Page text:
13 Powerful Quotes About Motherhood From Shonda Rhimes

The iconic showrunner has three daughters.
"Grey's Anatomy" creator Shonda Rhimes has three daughters.
Amanda Edwards via Getty Images
"Grey's Anatomy" creator Shonda Rhimes has three daughters.

Shonda Rhimes is no stranger to the joys and challenges of parenthood.

The award-winning writer and producer has three daughters ― Harper, Emerson and Beckett. Over the years, she’s opened up about motherhood in interviews, personal essays and her best-selling book, Year of Yes: How to Dance It Out, Stand in the Sun and Be Your Own Person.

In honor of her birthday, we’ve rounded up 13 powerful quotes about motherhood from the creative mind behind Shondaland.

On The ‘Job’ Of Motherhood

“Being a mother is not a job. Stop throwing things at me. I’m sorry but it is not. I find it offensive to motherhood to call being a mother a job. Being a mother isn’t a job. It’s who someone is. It’s who I am. You can quit a job. I can’t quit being a mother. I’m a mother forever. Mothers are never off the clock, mothers are never on vacation. Being a mother redefines us, reinvents us, destroys and rebuilds us. Being a mother brings us face-to-face with ourselves as children, with our mothers as human beings, with our darkest fears of who we really are. Being a mother requires us to get it together or risk messing up another person forever. Being a mother yanks our hearts out of our bodies and attaches them to our tiny humans and sends them out into the world, forever hostages.”

On The Balancing Act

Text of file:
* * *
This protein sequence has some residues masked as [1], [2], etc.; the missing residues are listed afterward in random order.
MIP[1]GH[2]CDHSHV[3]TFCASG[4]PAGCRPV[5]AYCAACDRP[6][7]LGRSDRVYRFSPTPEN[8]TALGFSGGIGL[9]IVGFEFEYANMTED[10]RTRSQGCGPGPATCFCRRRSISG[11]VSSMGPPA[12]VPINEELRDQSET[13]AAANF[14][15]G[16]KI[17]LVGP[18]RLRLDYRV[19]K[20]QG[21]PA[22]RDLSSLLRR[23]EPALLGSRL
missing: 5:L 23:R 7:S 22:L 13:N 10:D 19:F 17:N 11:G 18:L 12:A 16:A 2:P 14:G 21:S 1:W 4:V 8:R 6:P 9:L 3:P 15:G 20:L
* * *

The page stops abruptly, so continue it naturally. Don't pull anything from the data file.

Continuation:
“There is no such thing as balance. ... That is motherhood. If you are a working mother you are often not there as much as you’d like to be. I said this once somewhere, that if I’m standing on set watching some amazing thing being shot, then I am missing my daughter’s science fair. Or if I’m at my daughter’s dance recital, then I miss Sandra Oh’s very last day, and very last scene being shot on ‘Grey’s Anatomy.’ That’s what happens. Those are the trade-offs. You have to make a decision that you’re going to miss one thing and be good at another. I’ve always said if I’m winning at one thing, I’m failing at another. And a lot of people say, ‘failure?’ And I say, ‘yes!’ I like to call it failure because it makes me feel better.”

On Having Help

“Powerful famous women don’t say out loud that they have help at home, that they have nannies, housekeepers, chefs, assistants, stylists ― whatever it is they have to keep their worlds spinning because they are ashamed. Or maybe a more precise way to say it is that these women have been shamed.”

On Missteps

“I don’t know about you, but the mistakes and missteps I have made since becoming a mother ... before kids, my confidence could not be dented. Now it’s shattered on a daily basis. I don’t know what I am doing. There is no manual. There’s no checklist. There was no one to give lessons.”

On Her Goals As A Parent